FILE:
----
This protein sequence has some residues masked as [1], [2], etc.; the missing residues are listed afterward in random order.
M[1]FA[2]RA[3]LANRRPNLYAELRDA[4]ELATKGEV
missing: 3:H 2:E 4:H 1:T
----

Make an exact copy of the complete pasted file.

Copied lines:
This protein sequence has some residues masked as [1], [2], etc.; the missing residues are listed afterward in random order.
M[1]FA[2]RA[3]LANRRPNLYAELRDA[4]ELATKGEV
missing: 3:H 2:E 4:H 1:T